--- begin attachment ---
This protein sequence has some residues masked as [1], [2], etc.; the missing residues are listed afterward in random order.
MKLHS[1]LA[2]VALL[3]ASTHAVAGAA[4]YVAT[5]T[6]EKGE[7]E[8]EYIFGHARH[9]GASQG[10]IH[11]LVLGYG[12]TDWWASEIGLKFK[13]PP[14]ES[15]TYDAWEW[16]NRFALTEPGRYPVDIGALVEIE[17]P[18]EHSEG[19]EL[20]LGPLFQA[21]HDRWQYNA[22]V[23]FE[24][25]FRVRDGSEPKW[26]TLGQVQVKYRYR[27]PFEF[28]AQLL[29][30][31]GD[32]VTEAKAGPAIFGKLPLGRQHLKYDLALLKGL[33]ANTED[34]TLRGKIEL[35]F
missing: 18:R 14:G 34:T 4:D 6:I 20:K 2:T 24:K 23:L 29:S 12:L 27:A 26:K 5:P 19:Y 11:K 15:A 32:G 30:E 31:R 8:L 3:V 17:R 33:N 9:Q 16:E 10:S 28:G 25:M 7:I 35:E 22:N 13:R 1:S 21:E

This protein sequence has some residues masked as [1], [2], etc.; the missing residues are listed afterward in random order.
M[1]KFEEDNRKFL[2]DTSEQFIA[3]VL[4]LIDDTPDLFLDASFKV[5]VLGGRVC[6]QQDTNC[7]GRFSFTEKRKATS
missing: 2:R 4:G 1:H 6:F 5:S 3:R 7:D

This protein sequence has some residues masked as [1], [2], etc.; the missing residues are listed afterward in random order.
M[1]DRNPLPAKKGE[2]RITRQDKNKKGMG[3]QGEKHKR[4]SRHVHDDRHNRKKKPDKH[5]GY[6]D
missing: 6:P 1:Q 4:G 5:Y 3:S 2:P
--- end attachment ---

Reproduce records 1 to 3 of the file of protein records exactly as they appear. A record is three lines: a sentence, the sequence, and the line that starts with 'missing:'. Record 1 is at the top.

This protein sequence has some residues masked as [1], [2], etc.; the missing residues are listed afterward in random order.
MKLHS[1]LA[2]VALL[3]ASTHAVAGAA[4]YVAT[5]T[6]EKGE[7]E[8]EYIFGHARH[9]GASQG[10]IH[11]LVLGYG[12]TDWWASEIGLKFK[13]PP[14]ES[15]TYDAWEW[16]NRFALTEPGRYPVDIGALVEIE[17]P[18]EHSEG[19]EL[20]LGPLFQA[21]HDRWQYNA[22]V[23]FE[24][25]FRVRDGSEPKW[26]TLGQVQVKYRYR[27]PFEF[28]AQLL[29][30][31]GD[32]VTEAKAGPAIFGKLPLGRQHLKYDLALLKGL[33]ANTED[34]TLRGKIEL[35]F
missing: 18:R 14:G 34:T 4:D 6:I 20:K 2:T 24:K 23:L 29:S 12:L 27:A 26:K 5:P 19:Y 11:K 15:A 32:G 30:E 31:R 8:L 3:V 17:R 33:N 9:Q 16:E 10:S 28:G 25:M 7:I 35:E 22:N 13:R 1:S 21:E

This protein sequence has some residues masked as [1], [2], etc.; the missing residues are listed afterward in random order.
M[1]KFEEDNRKFL[2]DTSEQFIA[3]VL[4]LIDDTPDLFLDASFKV[5]VLGGRVC[6]QQDTNC[7]GRFSFTEKRKATS
missing: 2:R 4:G 1:H 6:F 5:S 3:R 7:D

This protein sequence has some residues masked as [1], [2], etc.; the missing residues are listed afterward in random order.
M[1]DRNPLPAKKGE[2]RITRQDKNKKGMG[3]QGEKHKR[4]SRHVHDDRHNRKKKPDKH[5]GY[6]D
missing: 6:P 1:Q 4:G 5:Y 3:S 2:P